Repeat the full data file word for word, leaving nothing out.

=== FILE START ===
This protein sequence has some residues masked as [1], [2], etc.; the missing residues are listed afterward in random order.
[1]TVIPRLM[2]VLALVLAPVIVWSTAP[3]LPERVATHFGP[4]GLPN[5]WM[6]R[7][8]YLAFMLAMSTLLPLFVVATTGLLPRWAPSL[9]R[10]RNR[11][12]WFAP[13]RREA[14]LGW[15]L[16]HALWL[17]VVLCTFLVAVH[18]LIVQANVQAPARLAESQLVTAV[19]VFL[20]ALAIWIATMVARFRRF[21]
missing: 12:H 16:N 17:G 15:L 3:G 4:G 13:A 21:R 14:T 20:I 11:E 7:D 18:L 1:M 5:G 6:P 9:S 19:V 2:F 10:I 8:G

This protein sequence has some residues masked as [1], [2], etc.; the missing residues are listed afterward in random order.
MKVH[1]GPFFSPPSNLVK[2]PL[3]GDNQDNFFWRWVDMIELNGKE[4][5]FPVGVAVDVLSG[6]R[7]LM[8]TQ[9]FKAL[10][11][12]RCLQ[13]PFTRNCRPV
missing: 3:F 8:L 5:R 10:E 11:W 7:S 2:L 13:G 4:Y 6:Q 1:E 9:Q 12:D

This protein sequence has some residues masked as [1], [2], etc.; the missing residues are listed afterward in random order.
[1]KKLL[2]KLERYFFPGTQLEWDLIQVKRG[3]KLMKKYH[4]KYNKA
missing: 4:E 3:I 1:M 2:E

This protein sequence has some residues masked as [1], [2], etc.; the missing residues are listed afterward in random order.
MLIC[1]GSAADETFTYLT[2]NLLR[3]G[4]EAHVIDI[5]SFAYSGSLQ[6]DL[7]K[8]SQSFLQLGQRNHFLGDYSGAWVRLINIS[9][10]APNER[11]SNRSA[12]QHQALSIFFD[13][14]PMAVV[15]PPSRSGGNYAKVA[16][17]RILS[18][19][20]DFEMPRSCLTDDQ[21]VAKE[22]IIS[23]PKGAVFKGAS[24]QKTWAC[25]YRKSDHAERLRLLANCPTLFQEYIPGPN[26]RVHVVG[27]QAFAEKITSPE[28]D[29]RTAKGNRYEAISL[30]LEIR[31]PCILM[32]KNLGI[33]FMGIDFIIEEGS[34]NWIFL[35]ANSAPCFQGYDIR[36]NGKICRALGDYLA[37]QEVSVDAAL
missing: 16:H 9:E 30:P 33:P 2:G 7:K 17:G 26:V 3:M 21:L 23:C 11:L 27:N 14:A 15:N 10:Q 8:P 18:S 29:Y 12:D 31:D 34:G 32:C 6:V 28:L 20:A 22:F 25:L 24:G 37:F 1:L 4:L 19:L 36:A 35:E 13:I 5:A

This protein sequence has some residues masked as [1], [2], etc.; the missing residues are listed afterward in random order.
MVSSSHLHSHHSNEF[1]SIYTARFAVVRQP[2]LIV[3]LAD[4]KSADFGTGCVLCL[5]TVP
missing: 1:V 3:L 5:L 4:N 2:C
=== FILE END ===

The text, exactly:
This protein sequence has some residues masked as [1], [2], etc.; the missing residues are listed afterward in random order.
[1]TVIPRLM[2]VLALVLAPVIVWSTAP[3]LPERVATHFGP[4]GLPN[5]WM[6]R[7][8]YLAFMLAMSTLLPLFVVATTGLLPRWAPSL[9]R[10]RNR[11][12]WFAP[13]RREA[14]LGW[15]L[16]HALWL[17]VVLCTFLVAVH[18]LIVQANVQAPARLAESQLVTAV[19]VFL[20]ALAIWIATMVARFRRF[21]
missing: 12:H 16:N 17:G 15:L 3:G 4:G 13:A 21:R 14:T 20:I 11:E 7:D 18:L 1:M 5:G 6:P 9:S 19:V 2:F 10:I 8:G

This protein sequence has some residues masked as [1], [2], etc.; the missing residues are listed afterward in random order.
MKVH[1]GPFFSPPSNLVK[2]PL[3]GDNQDNFFWRWVDMIELNGKE[4][5]FPVGVAVDVLSG[6]R[7]LM[8]TQ[9]FKAL[10][11][12]RCLQ[13]PFTRNCRPV
missing: 3:F 8:L 5:R 10:E 11:W 7:S 2:L 13:G 4:Y 6:Q 1:E 9:Q 12:D

This protein sequence has some residues masked as [1], [2], etc.; the missing residues are listed afterward in random order.
[1]KKLL[2]KLERYFFPGTQLEWDLIQVKRG[3]KLMKKYH[4]KYNKA
missing: 4:E 3:I 1:M 2:E

This protein sequence has some residues masked as [1], [2], etc.; the missing residues are listed afterward in random order.
MLIC[1]GSAADETFTYLT[2]NLLR[3]G[4]EAHVIDI[5]SFAYSGSLQ[6]DL[7]K[8]SQSFLQLGQRNHFLGDYSGAWVRLINIS[9][10]APNER[11]SNRSA[12]QHQALSIFFD[13][14]PMAVV[15]PPSRSGGNYAKVA[16][17]RILS[18][19][20]DFEMPRSCLTDDQ[21]VAKE[22]IIS[23]PKGAVFKGAS[24]QKTWAC[25]YRKSDHAERLRLLANCPTLFQEYIPGPN[26]RVHVVG[27]QAFAEKITSPE[28]D[29]RTAKGNRYEAISL[30]LEIR[31]PCILM[32]KNLGI[33]FMGIDFIIEEGS[34]NWIFL[35]ANSAPCFQGYDIR[36]NGKICRALGDYLA[37]QEVSVDAAL
missing: 16:H 9:E 30:P 33:P 2:G 7:K 17:G 26:V 3:M 21:L 23:C 11:L 27:N 14:A 15:N 10:Q 8:P 18:S 29:Y 12:D 31:D 34:G 32:C 6:V 28:L 20:A 22:F 25:L 24:G 37:F 1:L 4:L 19:L 36:A 35:E 13:I 5:A

This protein sequence has some residues masked as [1], [2], etc.; the missing residues are listed afterward in random order.
MVSSSHLHSHHSNEF[1]SIYTARFAVVRQP[2]LIV[3]LAD[4]KSADFGTGCVLCL[5]TVP
missing: 1:V 3:L 5:L 4:N 2:C